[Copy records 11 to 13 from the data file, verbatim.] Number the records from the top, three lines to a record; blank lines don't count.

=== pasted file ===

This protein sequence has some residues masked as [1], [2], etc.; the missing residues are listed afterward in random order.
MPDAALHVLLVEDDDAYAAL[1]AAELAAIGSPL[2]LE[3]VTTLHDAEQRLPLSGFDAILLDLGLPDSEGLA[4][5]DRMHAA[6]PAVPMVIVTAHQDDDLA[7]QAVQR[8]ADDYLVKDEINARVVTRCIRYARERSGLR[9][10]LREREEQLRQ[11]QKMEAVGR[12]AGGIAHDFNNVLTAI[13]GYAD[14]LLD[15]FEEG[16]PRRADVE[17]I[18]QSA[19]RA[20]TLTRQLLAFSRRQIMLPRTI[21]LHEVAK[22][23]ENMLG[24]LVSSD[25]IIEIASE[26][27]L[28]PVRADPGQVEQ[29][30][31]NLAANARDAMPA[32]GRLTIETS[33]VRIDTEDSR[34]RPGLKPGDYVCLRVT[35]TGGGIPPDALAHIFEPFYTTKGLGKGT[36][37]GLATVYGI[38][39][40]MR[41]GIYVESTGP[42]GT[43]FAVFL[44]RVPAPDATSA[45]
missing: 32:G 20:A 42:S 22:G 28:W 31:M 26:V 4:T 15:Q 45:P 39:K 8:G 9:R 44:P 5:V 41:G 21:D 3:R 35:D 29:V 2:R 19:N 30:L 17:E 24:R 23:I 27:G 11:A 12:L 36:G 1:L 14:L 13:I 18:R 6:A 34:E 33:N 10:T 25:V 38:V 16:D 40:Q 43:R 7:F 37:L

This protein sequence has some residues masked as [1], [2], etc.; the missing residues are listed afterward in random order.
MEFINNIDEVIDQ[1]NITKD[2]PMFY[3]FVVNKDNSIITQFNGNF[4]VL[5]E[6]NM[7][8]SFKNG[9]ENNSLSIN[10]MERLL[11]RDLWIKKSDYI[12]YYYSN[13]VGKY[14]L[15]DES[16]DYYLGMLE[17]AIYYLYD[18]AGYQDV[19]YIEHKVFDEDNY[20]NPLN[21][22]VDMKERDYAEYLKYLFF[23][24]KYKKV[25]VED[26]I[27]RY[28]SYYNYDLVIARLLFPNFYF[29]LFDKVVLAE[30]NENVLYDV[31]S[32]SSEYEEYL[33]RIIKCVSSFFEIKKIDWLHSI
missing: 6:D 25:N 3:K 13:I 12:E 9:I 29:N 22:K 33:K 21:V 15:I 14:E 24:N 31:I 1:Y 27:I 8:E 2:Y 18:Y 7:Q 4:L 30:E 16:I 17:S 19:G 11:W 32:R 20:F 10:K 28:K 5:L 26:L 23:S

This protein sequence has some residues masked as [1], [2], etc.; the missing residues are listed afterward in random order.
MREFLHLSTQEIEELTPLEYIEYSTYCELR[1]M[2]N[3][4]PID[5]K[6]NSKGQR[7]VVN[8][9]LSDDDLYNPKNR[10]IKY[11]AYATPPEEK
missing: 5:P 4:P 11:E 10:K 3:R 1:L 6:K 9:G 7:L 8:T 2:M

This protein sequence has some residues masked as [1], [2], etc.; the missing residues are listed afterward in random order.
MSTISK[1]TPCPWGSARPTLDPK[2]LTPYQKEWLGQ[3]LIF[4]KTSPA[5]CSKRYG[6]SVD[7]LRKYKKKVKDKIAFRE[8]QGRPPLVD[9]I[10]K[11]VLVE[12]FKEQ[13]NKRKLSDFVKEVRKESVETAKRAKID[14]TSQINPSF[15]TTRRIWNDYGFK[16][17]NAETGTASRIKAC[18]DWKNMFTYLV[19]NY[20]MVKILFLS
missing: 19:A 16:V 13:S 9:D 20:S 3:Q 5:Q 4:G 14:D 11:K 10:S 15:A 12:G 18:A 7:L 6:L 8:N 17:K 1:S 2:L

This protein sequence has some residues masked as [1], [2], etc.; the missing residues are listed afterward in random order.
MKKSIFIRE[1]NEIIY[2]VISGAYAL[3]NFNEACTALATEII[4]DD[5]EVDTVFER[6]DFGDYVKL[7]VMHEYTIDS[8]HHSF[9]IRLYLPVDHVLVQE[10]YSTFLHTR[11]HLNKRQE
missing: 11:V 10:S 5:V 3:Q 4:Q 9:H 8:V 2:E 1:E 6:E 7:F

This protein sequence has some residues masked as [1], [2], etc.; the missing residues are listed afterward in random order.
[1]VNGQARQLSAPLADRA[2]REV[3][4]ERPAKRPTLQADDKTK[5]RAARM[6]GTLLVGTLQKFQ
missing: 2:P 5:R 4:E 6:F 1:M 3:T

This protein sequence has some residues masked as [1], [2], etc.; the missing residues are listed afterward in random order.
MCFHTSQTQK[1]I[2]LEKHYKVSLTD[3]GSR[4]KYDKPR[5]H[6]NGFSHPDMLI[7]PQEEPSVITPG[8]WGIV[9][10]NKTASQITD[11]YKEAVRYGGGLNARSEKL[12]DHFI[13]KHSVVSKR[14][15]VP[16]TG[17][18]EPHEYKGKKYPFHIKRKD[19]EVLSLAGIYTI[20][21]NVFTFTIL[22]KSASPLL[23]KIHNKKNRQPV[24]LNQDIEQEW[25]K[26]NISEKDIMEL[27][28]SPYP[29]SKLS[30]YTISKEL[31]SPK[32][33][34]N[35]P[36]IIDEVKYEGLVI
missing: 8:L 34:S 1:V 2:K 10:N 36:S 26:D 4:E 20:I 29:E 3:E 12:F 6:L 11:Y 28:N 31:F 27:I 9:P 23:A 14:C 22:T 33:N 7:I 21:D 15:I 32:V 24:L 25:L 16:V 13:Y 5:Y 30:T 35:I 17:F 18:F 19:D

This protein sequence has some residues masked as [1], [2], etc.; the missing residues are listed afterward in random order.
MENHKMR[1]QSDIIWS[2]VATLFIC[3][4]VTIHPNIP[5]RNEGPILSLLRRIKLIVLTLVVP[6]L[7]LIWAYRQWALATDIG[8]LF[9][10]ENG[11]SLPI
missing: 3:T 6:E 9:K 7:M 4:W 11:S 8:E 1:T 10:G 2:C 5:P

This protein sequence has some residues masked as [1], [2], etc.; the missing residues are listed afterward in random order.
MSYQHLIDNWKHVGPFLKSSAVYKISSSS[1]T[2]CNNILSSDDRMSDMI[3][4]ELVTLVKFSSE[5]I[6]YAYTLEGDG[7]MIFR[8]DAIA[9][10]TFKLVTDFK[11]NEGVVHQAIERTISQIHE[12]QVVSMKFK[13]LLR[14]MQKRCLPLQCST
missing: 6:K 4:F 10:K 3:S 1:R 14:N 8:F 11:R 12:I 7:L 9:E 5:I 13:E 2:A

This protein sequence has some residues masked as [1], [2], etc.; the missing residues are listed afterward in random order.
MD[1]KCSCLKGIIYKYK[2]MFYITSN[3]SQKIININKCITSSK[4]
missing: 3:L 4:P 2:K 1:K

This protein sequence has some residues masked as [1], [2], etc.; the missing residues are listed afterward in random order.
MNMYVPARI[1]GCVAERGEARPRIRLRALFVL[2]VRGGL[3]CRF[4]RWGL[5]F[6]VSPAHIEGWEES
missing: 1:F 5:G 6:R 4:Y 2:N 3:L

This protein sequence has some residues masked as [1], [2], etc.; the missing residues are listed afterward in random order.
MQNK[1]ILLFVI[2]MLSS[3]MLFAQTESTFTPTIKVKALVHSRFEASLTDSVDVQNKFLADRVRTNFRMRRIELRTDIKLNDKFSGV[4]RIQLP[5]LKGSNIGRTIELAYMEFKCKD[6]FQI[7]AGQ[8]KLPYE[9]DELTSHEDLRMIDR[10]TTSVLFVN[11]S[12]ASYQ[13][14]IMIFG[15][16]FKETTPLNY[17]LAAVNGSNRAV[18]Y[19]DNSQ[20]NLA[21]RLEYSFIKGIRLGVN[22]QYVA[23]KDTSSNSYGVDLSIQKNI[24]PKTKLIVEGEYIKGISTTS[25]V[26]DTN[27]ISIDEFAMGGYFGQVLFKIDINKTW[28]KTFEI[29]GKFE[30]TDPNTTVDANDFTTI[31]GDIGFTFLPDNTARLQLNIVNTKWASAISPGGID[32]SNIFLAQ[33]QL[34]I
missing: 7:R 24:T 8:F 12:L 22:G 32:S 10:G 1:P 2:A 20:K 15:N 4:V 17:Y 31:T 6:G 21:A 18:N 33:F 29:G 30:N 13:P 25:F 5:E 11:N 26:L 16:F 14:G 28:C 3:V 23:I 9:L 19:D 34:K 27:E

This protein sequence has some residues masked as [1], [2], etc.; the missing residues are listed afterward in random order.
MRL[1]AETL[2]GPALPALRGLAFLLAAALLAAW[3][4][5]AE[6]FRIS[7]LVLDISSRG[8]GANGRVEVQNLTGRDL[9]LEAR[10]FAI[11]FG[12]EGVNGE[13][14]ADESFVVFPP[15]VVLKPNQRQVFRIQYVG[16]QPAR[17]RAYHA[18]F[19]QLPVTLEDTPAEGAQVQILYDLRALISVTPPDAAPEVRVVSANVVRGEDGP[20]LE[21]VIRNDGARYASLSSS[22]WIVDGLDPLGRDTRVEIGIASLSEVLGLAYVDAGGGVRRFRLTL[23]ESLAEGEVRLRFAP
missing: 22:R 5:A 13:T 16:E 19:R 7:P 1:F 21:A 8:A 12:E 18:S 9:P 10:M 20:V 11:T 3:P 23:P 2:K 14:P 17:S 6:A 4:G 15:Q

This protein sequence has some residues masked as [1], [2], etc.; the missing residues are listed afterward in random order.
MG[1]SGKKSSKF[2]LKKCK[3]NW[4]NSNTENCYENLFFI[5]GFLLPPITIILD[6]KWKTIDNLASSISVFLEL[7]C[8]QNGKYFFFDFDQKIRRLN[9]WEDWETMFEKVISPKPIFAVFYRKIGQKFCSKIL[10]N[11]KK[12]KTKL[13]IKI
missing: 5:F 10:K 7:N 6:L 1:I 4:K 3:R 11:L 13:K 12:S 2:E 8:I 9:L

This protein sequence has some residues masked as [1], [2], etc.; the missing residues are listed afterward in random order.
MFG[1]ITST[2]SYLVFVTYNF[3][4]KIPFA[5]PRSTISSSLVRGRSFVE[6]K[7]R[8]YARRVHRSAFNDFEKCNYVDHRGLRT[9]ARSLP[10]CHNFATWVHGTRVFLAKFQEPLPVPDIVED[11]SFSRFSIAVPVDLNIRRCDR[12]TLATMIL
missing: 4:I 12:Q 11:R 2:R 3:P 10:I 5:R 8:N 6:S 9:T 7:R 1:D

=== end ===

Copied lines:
This protein sequence has some residues masked as [1], [2], etc.; the missing residues are listed afterward in random order.
MNMYVPARI[1]GCVAERGEARPRIRLRALFVL[2]VRGGL[3]CRF[4]RWGL[5]F[6]VSPAHIEGWEES
missing: 1:F 5:G 6:R 4:Y 2:N 3:L

This protein sequence has some residues masked as [1], [2], etc.; the missing residues are listed afterward in random order.
MQNK[1]ILLFVI[2]MLSS[3]MLFAQTESTFTPTIKVKALVHSRFEASLTDSVDVQNKFLADRVRTNFRMRRIELRTDIKLNDKFSGV[4]RIQLP[5]LKGSNIGRTIELAYMEFKCKD[6]FQI[7]AGQ[8]KLPYE[9]DELTSHEDLRMIDR[10]TTSVLFVN[11]S[12]ASYQ[13][14]IMIFG[15][16]FKETTPLNY[17]LAAVNGSNRAV[18]Y[19]DNSQ[20]NLA[21]RLEYSFIKGIRLGVN[22]QYVA[23]KDTSSNSYGVDLSIQKNI[24]PKTKLIVEGEYIKGISTTS[25]V[26]DTN[27]ISIDEFAMGGYFGQVLFKIDINKTW[28]KTFEI[29]GKFE[30]TDPNTTVDANDFTTI[31]GDIGFTFLPDNTARLQLNIVNTKWASAISPGGID[32]SNIFLAQ[33]QL[34]I
missing: 7:R 24:T 8:F 12:L 22:G 32:S 10:G 1:P 2:A 20:K 15:N 4:V 17:Y 31:T 6:G 21:A 18:N 33:F 29:G 30:N 13:P 25:F 5:E 11:N 26:L 16:F 14:G 28:C 3:V 23:I 9:L 19:D 34:K 27:E

This protein sequence has some residues masked as [1], [2], etc.; the missing residues are listed afterward in random order.
MRL[1]AETL[2]GPALPALRGLAFLLAAALLAAW[3][4][5]AE[6]FRIS[7]LVLDISSRG[8]GANGRVEVQNLTGRDL[9]LEAR[10]FAI[11]FG[12]EGVNGE[13][14]ADESFVVFPP[15]VVLKPNQRQVFRIQYVG[16]QPAR[17]RAYHA[18]F[19]QLPVTLEDTPAEGAQVQILYDLRALISVTPPDAAPEVRVVSANVVRGEDGP[20]LE[21]VIRNDGARYASLSSS[22]WIVDGLDPLGRDTRVEIGIASLSEVLGLAYVDAGGGVRRFRLTL[23]ESLAEGEVRLRFAP
missing: 22:R 5:A 13:T 16:E 19:R 7:P 1:F 21:A 8:A 12:E 18:S 9:P 10:M 20:V 11:T 3:P 23:P 2:K 14:P 17:S 6:A 4:G 15:Q